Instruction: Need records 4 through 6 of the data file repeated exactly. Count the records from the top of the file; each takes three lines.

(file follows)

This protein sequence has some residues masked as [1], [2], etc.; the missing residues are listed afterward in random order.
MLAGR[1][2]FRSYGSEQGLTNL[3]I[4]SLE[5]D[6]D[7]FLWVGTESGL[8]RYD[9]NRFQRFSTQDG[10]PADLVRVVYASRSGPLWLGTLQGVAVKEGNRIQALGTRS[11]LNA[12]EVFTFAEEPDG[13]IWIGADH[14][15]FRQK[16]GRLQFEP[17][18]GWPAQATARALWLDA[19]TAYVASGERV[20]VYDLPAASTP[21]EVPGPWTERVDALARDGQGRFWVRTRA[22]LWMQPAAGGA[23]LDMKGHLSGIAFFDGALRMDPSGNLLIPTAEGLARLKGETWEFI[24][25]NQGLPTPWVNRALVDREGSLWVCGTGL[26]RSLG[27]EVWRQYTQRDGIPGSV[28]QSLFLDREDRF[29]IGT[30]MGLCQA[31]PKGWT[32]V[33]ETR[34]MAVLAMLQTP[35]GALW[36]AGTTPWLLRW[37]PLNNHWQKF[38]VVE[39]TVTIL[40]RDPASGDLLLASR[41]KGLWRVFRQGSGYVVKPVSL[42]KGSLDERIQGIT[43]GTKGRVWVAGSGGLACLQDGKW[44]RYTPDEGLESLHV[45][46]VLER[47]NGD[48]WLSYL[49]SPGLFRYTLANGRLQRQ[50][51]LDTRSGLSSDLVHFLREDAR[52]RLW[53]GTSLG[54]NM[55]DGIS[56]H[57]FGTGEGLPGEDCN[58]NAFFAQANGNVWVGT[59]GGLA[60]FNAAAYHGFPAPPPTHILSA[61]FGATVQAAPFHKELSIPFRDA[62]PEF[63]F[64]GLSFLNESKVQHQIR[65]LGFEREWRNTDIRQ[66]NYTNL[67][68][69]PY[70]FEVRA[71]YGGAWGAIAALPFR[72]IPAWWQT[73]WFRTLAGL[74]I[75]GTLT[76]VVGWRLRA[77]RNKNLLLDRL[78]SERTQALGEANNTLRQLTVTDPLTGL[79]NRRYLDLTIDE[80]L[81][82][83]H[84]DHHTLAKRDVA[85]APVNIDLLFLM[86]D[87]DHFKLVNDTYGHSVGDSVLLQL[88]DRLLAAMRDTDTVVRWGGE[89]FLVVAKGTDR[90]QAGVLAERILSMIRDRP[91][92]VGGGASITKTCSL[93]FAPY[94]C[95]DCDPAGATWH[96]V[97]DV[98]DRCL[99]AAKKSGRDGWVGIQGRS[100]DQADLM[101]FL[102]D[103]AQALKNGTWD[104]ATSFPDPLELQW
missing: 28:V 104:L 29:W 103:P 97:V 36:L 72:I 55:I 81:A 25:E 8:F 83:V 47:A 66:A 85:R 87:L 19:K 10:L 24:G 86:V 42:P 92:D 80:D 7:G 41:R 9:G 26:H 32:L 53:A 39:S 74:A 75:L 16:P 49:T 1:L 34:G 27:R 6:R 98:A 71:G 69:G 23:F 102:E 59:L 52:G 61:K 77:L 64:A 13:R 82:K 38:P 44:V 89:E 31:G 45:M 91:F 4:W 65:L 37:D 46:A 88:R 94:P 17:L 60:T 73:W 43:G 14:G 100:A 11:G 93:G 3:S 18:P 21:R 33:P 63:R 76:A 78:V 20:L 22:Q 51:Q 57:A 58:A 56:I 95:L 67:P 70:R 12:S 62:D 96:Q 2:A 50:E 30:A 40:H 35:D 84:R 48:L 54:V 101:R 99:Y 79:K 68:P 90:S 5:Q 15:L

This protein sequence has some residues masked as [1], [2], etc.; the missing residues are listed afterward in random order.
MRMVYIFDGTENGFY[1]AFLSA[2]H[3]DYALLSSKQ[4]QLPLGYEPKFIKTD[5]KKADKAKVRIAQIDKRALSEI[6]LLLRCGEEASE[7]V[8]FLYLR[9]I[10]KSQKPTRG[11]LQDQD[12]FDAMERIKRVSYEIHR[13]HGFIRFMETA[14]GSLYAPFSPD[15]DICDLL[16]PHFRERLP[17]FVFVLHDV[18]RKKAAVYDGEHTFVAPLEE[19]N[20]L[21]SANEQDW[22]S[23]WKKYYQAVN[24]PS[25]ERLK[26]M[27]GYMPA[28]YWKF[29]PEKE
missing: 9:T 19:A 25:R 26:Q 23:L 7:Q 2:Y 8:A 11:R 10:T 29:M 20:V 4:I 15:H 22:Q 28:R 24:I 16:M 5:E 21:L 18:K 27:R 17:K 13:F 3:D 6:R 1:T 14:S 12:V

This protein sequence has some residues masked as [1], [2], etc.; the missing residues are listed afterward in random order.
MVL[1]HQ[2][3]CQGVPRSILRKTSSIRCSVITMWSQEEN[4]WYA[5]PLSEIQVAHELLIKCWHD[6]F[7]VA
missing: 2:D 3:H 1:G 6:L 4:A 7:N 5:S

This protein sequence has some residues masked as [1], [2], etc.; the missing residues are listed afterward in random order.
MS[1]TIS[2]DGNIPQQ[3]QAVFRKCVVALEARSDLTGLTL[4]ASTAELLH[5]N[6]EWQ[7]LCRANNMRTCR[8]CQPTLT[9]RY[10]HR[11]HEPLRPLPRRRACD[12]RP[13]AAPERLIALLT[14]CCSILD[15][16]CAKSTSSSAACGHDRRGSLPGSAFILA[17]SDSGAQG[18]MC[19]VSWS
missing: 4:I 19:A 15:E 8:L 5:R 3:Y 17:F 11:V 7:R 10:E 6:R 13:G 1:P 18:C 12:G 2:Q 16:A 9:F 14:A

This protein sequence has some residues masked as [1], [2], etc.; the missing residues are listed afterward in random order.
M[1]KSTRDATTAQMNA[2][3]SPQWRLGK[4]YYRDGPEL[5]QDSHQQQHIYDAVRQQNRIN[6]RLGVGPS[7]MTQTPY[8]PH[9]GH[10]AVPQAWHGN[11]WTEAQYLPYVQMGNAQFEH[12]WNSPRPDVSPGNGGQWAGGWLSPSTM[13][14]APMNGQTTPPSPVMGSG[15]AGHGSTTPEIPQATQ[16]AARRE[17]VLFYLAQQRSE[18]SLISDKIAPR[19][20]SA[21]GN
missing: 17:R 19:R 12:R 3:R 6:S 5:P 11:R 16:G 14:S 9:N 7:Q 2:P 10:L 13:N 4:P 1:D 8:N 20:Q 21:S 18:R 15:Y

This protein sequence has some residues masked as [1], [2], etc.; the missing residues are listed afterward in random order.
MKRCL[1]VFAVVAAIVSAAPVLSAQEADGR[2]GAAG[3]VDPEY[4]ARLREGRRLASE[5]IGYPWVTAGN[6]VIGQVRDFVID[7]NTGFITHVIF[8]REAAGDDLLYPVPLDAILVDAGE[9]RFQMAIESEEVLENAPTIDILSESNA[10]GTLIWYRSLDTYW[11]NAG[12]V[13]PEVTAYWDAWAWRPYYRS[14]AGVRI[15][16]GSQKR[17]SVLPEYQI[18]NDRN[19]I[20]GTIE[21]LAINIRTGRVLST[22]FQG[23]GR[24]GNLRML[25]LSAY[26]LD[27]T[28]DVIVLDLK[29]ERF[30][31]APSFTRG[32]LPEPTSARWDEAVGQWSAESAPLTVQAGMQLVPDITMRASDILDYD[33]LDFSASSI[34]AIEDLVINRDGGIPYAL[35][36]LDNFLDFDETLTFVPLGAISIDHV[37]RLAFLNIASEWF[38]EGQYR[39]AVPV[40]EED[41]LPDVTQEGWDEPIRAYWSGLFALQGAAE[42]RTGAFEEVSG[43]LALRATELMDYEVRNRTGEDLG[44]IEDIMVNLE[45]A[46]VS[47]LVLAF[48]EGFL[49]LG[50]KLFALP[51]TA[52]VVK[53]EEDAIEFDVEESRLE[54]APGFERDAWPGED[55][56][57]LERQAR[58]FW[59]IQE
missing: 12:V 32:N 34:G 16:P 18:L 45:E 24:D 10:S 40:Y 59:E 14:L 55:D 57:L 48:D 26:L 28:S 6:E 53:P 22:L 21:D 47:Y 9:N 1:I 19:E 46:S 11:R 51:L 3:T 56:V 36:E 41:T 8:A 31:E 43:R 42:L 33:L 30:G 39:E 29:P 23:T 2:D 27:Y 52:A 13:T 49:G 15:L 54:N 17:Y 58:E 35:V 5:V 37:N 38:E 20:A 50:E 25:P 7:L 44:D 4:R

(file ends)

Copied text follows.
This protein sequence has some residues masked as [1], [2], etc.; the missing residues are listed afterward in random order.
MS[1]TIS[2]DGNIPQQ[3]QAVFRKCVVALEARSDLTGLTL[4]ASTAELLH[5]N[6]EWQ[7]LCRANNMRTCR[8]CQPTLT[9]RY[10]HR[11]HEPLRPLPRRRACD[12]RP[13]AAPERLIALLT[14]CCSILD[15][16]CAKSTSSSAACGHDRRGSLPGSAFILA[17]SDSGAQG[18]MC[19]VSWS
missing: 4:I 19:A 15:E 8:L 5:R 3:Y 17:F 11:V 7:R 10:E 6:R 13:G 1:P 18:C 12:G 2:Q 16:A 9:F 14:A

This protein sequence has some residues masked as [1], [2], etc.; the missing residues are listed afterward in random order.
M[1]KSTRDATTAQMNA[2][3]SPQWRLGK[4]YYRDGPEL[5]QDSHQQQHIYDAVRQQNRIN[6]RLGVGPS[7]MTQTPY[8]PH[9]GH[10]AVPQAWHGN[11]WTEAQYLPYVQMGNAQFEH[12]WNSPRPDVSPGNGGQWAGGWLSPSTM[13][14]APMNGQTTPPSPVMGSG[15]AGHGSTTPEIPQATQ[16]AARRE[17]VLFYLAQQRSE[18]SLISDKIAPR[19][20]SA[21]GN
missing: 17:R 19:R 12:R 3:R 6:S 5:P 11:R 16:G 14:S 9:N 7:Q 2:P 10:L 13:N 4:P 1:D 8:N 20:Q 21:S 18:R 15:Y

This protein sequence has some residues masked as [1], [2], etc.; the missing residues are listed afterward in random order.
MKRCL[1]VFAVVAAIVSAAPVLSAQEADGR[2]GAAG[3]VDPEY[4]ARLREGRRLASE[5]IGYPWVTAGN[6]VIGQVRDFVID[7]NTGFITHVIF[8]REAAGDDLLYPVPLDAILVDAGE[9]RFQMAIESEEVLENAPTIDILSESNA[10]GTLIWYRSLDTYW[11]NAG[12]V[13]PEVTAYWDAWAWRPYYRS[14]AGVRI[15][16]GSQKR[17]SVLPEYQI[18]NDRN[19]I[20]GTIE[21]LAINIRTGRVLST[22]FQG[23]GR[24]GNLRML[25]LSAY[26]LD[27]T[28]DVIVLDLK[29]ERF[30][31]APSFTRG[32]LPEPTSARWDEAVGQWSAESAPLTVQAGMQLVPDITMRASDILDYD[33]LDFSASSI[34]AIEDLVINRDGGIPYAL[35][36]LDNFLDFDETLTFVPLGAISIDHV[37]RLAFLNIASEWF[38]EGQYR[39]AVPV[40]EED[41]LPDVTQEGWDEPIRAYWSGLFALQGAAE[42]RTGAFEEVSG[43]LALRATELMDYEVRNRTGEDLG[44]IEDIMVNLE[45]A[46]VS[47]LVLAF[48]EGFL[49]LG[50]KLFALP[51]TA[52]VVK[53]EEDAIEFDVEESRLE[54]APGFERDAWPGED[55][56][57]LERQAR[58]FW[59]IQE
missing: 12:V 32:N 34:G 16:P 18:L 45:E 24:D 10:S 40:Y 59:E 14:L 55:D 57:L 48:D 26:L 28:S 6:E 53:P 22:L 21:D 47:Y 9:N 1:I 19:E 46:S 11:R 51:L 3:T 56:V 36:E 41:T 8:A 31:E 43:R 42:L 33:L 30:G 39:E 29:P 23:T 2:D 27:Y 52:A 13:T 49:G 15:L 54:N 17:Y 58:E 35:V 5:V 37:N 38:E 20:A 50:E 25:P 7:L 44:D 4:R